Exponential function

You have already known that there is a very little difference between exponential and logarithmic functions. It is however important to recognize the most suitable ways to deal with these.

Now, you may already know that the domain of a function is the set of probable inputs and also known as the x values. Also, that the range of a function is the set of expected output values that may be attained.

Domain and Range of Exponential Function

Let’s consider a simple exponential function as an example $f(x)=2^{x}$ it will have its domain as an entire real line i.e. real numbers. However, its range is supposed to be a set of positive real numbers only. This implies that $y>0$. Also, consider that $f(x)$ would never take up a positive value. Further, it would never actually reach 0. Although it is likely to approach asymptotically as $x$ moves $(-\infty , \infty ).$


If we replace $x$ with $-x$, we would get an equation like $g(x)=2^{-x}.$ The graph, in this case, would be like the one given below, where it gets reflected around the y-axis but no change is observed in the domain and range.

exponent func.gif

If a negative sign is placed into the equation to obtain something defined as $h(x)=-2^{x};$ the graph then tends to get reflected around the x-axis. We would still have the entire real line as the domain for the function. The range, however, will now have negative numbers which imply that $y<0.$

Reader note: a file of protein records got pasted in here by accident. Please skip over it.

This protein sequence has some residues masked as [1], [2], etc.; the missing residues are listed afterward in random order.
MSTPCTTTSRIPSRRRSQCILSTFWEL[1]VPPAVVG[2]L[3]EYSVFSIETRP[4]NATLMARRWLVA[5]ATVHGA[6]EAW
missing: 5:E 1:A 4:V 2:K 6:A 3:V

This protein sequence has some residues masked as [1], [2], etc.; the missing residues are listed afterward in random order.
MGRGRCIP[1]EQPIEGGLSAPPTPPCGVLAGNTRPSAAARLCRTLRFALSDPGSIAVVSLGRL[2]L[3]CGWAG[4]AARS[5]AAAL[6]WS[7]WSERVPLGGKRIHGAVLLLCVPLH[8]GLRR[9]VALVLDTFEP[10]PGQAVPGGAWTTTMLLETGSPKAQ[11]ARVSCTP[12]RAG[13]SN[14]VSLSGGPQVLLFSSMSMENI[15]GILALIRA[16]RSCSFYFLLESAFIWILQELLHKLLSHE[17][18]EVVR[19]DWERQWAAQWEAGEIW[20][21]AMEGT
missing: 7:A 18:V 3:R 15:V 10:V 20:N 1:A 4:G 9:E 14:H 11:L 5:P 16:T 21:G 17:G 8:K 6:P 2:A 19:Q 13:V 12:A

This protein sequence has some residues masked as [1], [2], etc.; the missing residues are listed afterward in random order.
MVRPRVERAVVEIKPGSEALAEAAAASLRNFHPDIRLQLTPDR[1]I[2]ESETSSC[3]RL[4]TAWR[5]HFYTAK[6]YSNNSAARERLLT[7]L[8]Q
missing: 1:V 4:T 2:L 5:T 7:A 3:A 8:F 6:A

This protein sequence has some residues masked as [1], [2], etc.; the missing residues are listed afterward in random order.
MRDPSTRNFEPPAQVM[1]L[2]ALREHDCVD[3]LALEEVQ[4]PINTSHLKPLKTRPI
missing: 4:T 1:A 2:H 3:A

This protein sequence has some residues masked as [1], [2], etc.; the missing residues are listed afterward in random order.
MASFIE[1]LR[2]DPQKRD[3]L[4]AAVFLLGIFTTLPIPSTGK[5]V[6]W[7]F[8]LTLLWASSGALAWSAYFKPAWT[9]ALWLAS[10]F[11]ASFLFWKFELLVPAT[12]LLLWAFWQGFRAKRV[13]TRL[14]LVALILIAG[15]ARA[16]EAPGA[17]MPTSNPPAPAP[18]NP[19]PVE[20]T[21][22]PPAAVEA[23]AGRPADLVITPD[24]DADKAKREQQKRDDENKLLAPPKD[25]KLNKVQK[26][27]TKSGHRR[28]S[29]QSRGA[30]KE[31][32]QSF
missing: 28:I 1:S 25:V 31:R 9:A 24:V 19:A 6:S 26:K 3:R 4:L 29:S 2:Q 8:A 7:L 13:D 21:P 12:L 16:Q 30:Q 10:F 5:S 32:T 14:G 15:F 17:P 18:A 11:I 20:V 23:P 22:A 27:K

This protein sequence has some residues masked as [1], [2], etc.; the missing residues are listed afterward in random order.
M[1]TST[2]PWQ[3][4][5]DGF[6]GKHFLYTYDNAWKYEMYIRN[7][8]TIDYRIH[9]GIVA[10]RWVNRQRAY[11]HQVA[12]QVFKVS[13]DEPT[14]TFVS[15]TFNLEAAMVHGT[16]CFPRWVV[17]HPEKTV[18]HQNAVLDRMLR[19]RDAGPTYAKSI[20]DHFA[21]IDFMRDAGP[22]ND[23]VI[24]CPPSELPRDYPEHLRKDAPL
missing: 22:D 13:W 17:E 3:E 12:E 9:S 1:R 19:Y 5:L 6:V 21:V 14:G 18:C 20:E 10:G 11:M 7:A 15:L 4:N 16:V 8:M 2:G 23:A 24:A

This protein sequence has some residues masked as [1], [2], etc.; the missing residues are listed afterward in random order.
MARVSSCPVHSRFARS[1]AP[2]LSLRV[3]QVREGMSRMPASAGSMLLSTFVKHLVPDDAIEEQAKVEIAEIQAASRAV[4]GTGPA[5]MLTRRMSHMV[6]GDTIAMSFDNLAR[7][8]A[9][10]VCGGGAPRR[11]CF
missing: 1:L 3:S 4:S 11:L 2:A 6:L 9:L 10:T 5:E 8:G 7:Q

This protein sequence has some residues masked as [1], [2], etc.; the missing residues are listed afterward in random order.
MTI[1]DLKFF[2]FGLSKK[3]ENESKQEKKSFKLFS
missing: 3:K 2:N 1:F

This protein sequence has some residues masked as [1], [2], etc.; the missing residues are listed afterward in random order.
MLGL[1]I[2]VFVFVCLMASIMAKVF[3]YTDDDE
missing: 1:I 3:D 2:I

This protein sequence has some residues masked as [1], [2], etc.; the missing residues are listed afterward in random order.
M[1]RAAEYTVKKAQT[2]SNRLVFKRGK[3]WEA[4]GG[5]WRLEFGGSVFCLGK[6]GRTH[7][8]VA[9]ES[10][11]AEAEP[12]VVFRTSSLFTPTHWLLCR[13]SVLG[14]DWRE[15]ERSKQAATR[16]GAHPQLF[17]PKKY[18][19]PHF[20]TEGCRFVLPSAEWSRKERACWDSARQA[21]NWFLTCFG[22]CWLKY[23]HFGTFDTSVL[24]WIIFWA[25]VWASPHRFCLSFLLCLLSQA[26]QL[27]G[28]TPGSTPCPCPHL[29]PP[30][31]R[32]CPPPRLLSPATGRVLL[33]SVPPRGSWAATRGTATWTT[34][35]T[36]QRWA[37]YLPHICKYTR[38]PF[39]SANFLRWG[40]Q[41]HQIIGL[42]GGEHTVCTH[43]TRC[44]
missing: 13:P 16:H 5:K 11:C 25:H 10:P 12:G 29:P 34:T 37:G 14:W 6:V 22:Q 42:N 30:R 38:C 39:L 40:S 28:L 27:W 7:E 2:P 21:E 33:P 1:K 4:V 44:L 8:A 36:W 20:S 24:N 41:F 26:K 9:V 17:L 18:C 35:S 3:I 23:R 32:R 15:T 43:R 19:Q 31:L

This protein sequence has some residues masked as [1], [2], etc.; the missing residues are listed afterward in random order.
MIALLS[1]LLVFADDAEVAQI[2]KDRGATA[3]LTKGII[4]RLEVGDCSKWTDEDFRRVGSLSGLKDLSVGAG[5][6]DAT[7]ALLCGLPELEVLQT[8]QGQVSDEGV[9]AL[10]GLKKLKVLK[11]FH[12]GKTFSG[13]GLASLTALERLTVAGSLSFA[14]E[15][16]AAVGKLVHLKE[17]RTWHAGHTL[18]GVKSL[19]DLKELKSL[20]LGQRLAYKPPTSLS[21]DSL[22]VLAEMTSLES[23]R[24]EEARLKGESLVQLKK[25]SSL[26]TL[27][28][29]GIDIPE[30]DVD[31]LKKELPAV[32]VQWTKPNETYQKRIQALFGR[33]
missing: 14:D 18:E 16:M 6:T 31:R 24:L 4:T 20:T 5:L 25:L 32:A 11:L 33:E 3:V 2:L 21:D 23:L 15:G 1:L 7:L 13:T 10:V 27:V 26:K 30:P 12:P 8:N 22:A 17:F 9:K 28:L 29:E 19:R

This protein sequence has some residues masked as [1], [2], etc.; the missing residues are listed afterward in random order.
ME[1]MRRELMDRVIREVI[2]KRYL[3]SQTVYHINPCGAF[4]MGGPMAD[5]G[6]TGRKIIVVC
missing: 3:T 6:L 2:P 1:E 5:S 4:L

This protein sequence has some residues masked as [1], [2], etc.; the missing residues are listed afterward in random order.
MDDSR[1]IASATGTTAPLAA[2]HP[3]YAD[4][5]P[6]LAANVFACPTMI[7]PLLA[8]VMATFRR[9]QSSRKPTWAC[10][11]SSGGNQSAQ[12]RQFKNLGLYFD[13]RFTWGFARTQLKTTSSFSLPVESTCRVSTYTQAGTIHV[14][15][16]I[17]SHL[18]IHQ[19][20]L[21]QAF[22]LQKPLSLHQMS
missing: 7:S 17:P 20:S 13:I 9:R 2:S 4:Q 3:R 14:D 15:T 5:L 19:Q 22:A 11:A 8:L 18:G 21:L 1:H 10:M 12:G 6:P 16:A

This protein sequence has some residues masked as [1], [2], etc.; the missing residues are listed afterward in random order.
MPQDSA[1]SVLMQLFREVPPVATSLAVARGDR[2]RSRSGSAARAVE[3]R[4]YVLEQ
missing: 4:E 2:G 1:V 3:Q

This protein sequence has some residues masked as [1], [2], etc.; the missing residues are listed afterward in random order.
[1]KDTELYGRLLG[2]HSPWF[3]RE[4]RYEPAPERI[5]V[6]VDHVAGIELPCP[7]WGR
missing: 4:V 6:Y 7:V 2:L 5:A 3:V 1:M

exp func.gif

Now, let’s consider the function $f(x)=(-2)^{x}$. Here, when $x=\frac{1}{2}$ , $y$ should be a complex number. Hence, everything here turns out to be tricky. In order to understand this mechanism perfectly, it would be vital to make sure that these bases are positive to be able to understand it more clearly. It is important to understand things from the perspective of the real-valued world.

Generally, the graph of this basic exponential function $y=a^{x}$ tends to drop from $\infty $ to 0 considering that $0<a<1 $ while $x$ varies from negative infinity $-\infty $ to positive infinity $\infty $ and rises from 0 to $\infty $ when $a>1.$

The exponential function $y=a^{x}$ can be transformed and shifted vertically by $k$ units and horizontally by $h$ units with the equation $y=a^{(x+h)}+k.$ with this, the domain of the function remains unchanged and the range turns to be ${y ∈ R|y>h}$.

With the help of the above description, you would be able to tackle with domain of exponential functions perfectly.

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